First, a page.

Short-sighted and amazingly naive! Many, many members have the same issues with Sweeney, but we’re not about to vote for Grenier, or any other Republican. Not in today’s political climate. Take your blinders off and look at the big picture!
Bob Spalding:
Grenier is a Trump supporter and more importantly a DeVos supporter so the NJEA leadership is just running a vendetta against Sweeney at the expense of New Jersey’s kids. Then again the union itself never has cared about education.
You get the idea.

3. NJEA Leaders Lost the Goodwill of the State Democratic Party

In order to provide resources for Sweeney against the power of NJEA, the state Democratic Party had to pull resources away from other races and deplete its funds for future campaigns. Suddenly, relationships among top legislators and these particular lobbyists are less than warm and fuzzy. "They basically have declared war on all of us," says Sen. Bob Smith (D-Middlesex). "It's foolish and short-sighted." "It's very upsetting," says Sen. Paul Sarlo (D-Bergen). "There are going to be repercussions. They really should have thought this through." "What they're doing is so inappropriate," says Sen. Loretta Weinberg (D-Bergen). "It certainly does damage to this group of leaders. We'll never punish kids in the classroom, but they will have difficulty speaking to some members of our caucus." In fact, 16 state legislators penned a letter to NJEA President Marie Blistan, urging her “to end your misguided assault against [Sweeney] and join with us in working to expand our majorities in the State Senate and Assembly.” The legislators—all Democrats and all endorsed by NJEA—continue: The millions [they calculate it at $7.5 million] you’re spending on behalf of Fran Grenier is preventing us from spending money on candidates your own PAC has endorsed. The NJEA’s actions contradict your promise and ours to teachers throughout New Jersey to fight for their best interests, especially in the face of politicians unfriendly to education like Donald Trump, Chris Christie and Fran Grenier.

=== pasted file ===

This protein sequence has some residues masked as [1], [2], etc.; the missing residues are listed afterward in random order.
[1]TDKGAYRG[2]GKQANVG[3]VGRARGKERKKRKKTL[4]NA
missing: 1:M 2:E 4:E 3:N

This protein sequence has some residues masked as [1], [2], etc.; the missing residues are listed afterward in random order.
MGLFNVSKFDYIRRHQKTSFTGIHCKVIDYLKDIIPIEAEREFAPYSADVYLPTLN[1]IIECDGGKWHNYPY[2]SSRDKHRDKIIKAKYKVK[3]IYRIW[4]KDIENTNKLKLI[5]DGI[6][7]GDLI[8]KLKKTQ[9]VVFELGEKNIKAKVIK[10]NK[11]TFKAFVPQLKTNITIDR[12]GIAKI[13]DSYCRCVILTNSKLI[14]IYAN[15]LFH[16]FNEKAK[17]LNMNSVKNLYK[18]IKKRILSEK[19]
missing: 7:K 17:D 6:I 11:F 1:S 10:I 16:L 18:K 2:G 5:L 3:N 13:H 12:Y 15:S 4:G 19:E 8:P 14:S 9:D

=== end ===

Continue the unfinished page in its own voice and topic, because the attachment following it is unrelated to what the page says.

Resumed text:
4. NJEA Leaders Lost Their Integrity

What do we know about NJEA leaders’ favored candidate, Fran Grenier? Not much, because he’s an inexperienced councilman from a small Jersey hamlet. But we do know this: Grenier supports Christie’s non-starter of a school funding reform package that would flat-fund all New Jersey students at $6,559 a year, regardless of economic circumstance or district tax base. Considering that we’re one of the most segregated school systems in the country, flat-funding would enrich our extremely posh suburbs and decimate our Newarks and Camdens and Trentons. This regressive and inequitable platform is, in effect, what NJEA leaders backed by supporting Grenier. In doing so, they lost a lot more than $5-7 million dollars.
Laura Waters
Laura Waters is the founder and managing editor of New Jersey Education Report, formerly a senior writer/editor with brightbeam. Laura writes about New Jersey and New York education policy and politics. As the daughter of New York City educators and parent of a son with special needs, she writes frequently about the need to listen to families and ensure access to good public school options for ...